• Diagnostic overshadowing (when the health professional attributes symptoms to a person’s disability rather than a health issue). 
  • The prohibitive cost of health care.
  • Prescribing issues. 
  • The lack of sexual and reproductive healthcare. 

The Commission has also signalled that they will look at gaps between the NDIS and health system, and the difficulty these systems seem to have working together. Well, good luck to them! That might be a whole Royal Commission in itself.  


The Commission has also held two workshops with First Nations people. In these sessions, people raised concerns about racism in a health system, lack of services in remote settings, and the needs of First Nations’ children with cognitive disabilities not being met because they are perceived as behavioural issues. 

The Commission has also set up a First Nations People Strategic Advisory Group, and are finalising a First Nations Engagement Strategy.  



There are also community forums that are being held which discuss a range of issues relating to the Commission’s mandate. So far they have been to Townsville, Adelaide, Gawler and Hobart. The best way to keep track of where they will be next is to look at their 2020 schedule.



At the end of last year, the Commission released an Accessibility and Inclusion Strategy. In it, they make the somewhat obvious observation that if people with disability face barriers in making submissions, or are not properly supported to do so, then this whole Royal Commission thing just won’t work.

Unsurprisingly, a large part of the strategy is dedicated to describing how they will make their communications more accessible and less bureaucratic. This will include the use of accessible transcripts, captions, Easy Read and Easy English documents, braille facilities, Auslan interpreters and accessible venues. The Commission can also arrange shorter sessions, transport and support with decision making. People can choose to arrange their own supports and be reimbursed by the Commission, or have the Commission arrange the supports. The strategy also outlines the Commission’s plan to ensure that their work is trauma-informed. Counselling support is available, and people can bring support animals.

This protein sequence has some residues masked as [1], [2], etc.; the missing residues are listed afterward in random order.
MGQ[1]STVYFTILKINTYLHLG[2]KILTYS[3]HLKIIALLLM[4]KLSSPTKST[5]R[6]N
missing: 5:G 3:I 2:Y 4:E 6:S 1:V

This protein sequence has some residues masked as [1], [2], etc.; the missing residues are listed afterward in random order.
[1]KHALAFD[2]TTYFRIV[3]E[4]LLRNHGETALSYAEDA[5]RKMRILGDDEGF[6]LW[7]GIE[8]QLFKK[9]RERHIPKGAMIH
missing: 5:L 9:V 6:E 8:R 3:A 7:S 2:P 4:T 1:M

On the accessibility note, the Progress Report also promises a new website that will go live in January. Apparently, the website will meet accessibility requirements, make giving submissions easier and be about 1000x more useable.  Seems like something might have happened to make them feel a tad insecure about their website.  

The Inclusion Strategy also clarifies the Commission’s plans for protecting people’s confidentiality.  Submissions will be de-identified unless the participant requests otherwise. However, it is important to note that they can only guarantee confidentiality during the life of the Royal Commission. They are requesting that parliament extends confidentiality to after the Commission ends, but at this stage we do not know if this will happen. People concerned about confidentiality can request a private meeting with the Commissioners. Information provided in private meetings remains confidential beyond the proceedings. It is also good to note that people who want to give evidence but are worried about confidentiality clauses that they have signed can ask that the Commission issues them with a “notice to produce.” If a notice to produce has been issued, or if the hearing is held in public, then it becomes a criminal offense for anyone to take action against someone because of their submission. The Commission is also requesting that people with disability inform them about any retaliatory action that is taken against them as a result of their submissions. In some circumstances, retaliation can be a criminal offence. 

They also promise that a Community Engagement Strategy will be out soon, we’ll keep you posted!  



An Interim Report will be released in October 2020. This should give us a concrete insight into where the Commission is heading.  

2020 is shaping up to be a big year for the Disability Royal Commission. Hopefully, the media attention will be enough to drive some of the real, systematic change that we so desperately need. We’ll keep you in the loop as the proceedings progress. They also have a mailing list you can subscribe to here.


Sara Gingold